Skip to content
New issue

Have a question about this project? Sign up for a free GitHub account to open an issue and contact its maintainers and the community.

By clicking “Sign up for GitHub”, you agree to our terms of service and privacy statement. We’ll occasionally send you account related emails.

Already on GitHub? Sign in to your account

Std sort fails simple test case #657

Closed
Hejsil opened this issue Dec 14, 2017 · 1 comment
Closed

Std sort fails simple test case #657

Hejsil opened this issue Dec 14, 2017 · 1 comment
Labels
Milestone

Comments

@Hejsil
Copy link
Member

@Hejsil Hejsil commented Dec 14, 2017

Zig version: 0.1.1.c9e01412
This test fails:

const sort = @import("std").sort;
const debug = @import("std").debug;
const mem = @import("std").mem;

test "testSort" {
    var arr = []i32{ 5, 3, 1, 2, 4 };
    sort.sort(i32, arr[0..], sort.i32asc);

    for (arr) |item| debug.warn("{},", item);
    debug.assert(mem.eql(i32, arr, []i32{ 1, 2, 3, 4, 5 }))
}

sort result: 1,3,2,4,5

@andrewrk andrewrk added this to the 0.2.0 milestone Dec 14, 2017
@andrewrk andrewrk added the bug label Dec 14, 2017
@andrewrk
Copy link
Member

@andrewrk andrewrk commented Dec 15, 2017

Goodness. Thanks for the test case.

There was another problem with the implementation of sort in the standard library, which is that it uses O(n) stack space via recursion. This is fundamentally insecure, especially if you consider that the length of an array you might want to sort could be user input. It prevents #157 from working as well.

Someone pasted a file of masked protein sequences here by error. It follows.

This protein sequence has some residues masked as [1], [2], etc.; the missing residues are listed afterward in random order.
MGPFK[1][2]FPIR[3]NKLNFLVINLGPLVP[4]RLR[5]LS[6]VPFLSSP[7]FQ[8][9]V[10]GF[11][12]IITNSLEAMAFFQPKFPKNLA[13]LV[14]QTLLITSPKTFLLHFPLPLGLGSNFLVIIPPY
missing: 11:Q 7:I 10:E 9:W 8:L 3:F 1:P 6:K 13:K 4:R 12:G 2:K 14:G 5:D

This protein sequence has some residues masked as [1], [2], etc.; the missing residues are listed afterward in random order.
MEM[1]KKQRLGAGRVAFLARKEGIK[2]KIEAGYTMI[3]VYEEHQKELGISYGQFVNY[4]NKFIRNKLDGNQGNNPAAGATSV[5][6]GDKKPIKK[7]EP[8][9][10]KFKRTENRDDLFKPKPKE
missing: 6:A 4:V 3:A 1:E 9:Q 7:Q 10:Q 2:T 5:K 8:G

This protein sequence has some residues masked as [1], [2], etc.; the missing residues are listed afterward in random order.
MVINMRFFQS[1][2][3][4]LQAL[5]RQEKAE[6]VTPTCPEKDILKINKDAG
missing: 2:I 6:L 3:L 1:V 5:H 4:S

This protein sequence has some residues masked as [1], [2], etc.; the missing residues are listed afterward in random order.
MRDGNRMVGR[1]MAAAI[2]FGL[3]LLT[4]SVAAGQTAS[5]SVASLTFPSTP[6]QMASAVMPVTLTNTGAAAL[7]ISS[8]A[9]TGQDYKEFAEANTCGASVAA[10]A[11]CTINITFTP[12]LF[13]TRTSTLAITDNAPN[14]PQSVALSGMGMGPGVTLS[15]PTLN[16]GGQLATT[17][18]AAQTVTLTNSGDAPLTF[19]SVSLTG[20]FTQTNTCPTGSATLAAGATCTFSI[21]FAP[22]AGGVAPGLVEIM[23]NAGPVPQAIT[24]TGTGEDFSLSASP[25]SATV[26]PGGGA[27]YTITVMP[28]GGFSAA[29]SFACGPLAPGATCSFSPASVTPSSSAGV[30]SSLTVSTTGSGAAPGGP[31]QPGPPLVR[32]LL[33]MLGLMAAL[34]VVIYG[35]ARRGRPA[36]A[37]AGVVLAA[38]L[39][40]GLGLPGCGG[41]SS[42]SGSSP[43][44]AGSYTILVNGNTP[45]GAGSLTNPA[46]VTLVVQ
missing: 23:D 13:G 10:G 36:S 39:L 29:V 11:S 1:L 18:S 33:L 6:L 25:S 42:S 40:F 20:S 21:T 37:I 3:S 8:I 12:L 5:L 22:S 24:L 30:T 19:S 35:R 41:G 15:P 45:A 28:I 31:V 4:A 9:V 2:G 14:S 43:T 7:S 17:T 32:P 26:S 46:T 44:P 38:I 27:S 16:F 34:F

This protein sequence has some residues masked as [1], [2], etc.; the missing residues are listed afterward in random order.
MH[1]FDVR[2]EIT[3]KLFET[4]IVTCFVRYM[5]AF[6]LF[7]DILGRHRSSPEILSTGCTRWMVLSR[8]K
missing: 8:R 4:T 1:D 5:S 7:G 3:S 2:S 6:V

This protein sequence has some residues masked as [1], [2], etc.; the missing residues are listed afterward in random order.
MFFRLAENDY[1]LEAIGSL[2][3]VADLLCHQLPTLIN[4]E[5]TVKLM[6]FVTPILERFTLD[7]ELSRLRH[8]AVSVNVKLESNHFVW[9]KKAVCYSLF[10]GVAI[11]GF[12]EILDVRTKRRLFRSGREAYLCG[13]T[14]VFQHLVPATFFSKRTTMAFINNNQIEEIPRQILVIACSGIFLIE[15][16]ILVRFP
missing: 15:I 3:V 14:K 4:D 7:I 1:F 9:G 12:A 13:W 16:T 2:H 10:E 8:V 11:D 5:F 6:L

I had a look at https://en.wikipedia.org/wiki/Sorting_algorithm#Comparison_of_algorithms and only 1 sorting algorithm checked all the boxes:

  • Best case O(n) complexity (adaptive sort)
  • Average case O(n * log(n)) complexity
  • Worst case O(n * log(n)) complexity
  • O(1) memory
  • Stable sort

And that algorithm is Block sort.

I found a high quality implementation of block sort in C, which is licensed under the public domain: https://github.com/BonzaiThePenguin/WikiSort/blob/master/WikiSort.c

I ported the code from C to Zig, integrated it into the standard library, and it passed all tests first try. Amazing.

Surely, I thought, there must be some edge case. So I created a simple fuzz tester:

test "sort fuzz testing" {
    var rng = std.rand.Rand.init(0x12345678);
    const test_case_count = 10;
    var i: usize = 0;
    while (i < test_case_count) : (i += 1) {
        fuzzTest(&rng);
    }
}

var fixed_buffer_mem: [100 * 1024]u8 = undefined;

fn fuzzTest(rng: &std.rand.Rand) {
    const array_size = rng.range(usize, 0, 1000);
    var fixed_allocator = mem.FixedBufferAllocator.init(fixed_buffer_mem[0..]);
    var array = %%fixed_allocator.allocator.alloc(IdAndValue, array_size);
    // populate with random data
    for (array) |*item, index| {
        item.id = index;
        item.value = rng.range(i32, 0, 100);
    }
    sort(IdAndValue, array, cmpByValue);

    var index: usize = 1;
    while (index < array.len) : (index += 1) {
        if (array[index].value == array[index - 1].value) {
            assert(array[index].id > array[index - 1].id);
        } else {
            assert(array[index].value > array[index - 1].value);
        }
    }
}

This test passed as well. And so I think this problem is solved.

cc @stereosteve

Loading

@andrewrk andrewrk closed this in 75ecfdf Dec 15, 2017
Sign up for free to join this conversation on GitHub. Already have an account? Sign in to comment
Labels
Projects
None yet
Linked pull requests

Successfully merging a pull request may close this issue.

None yet
2 participants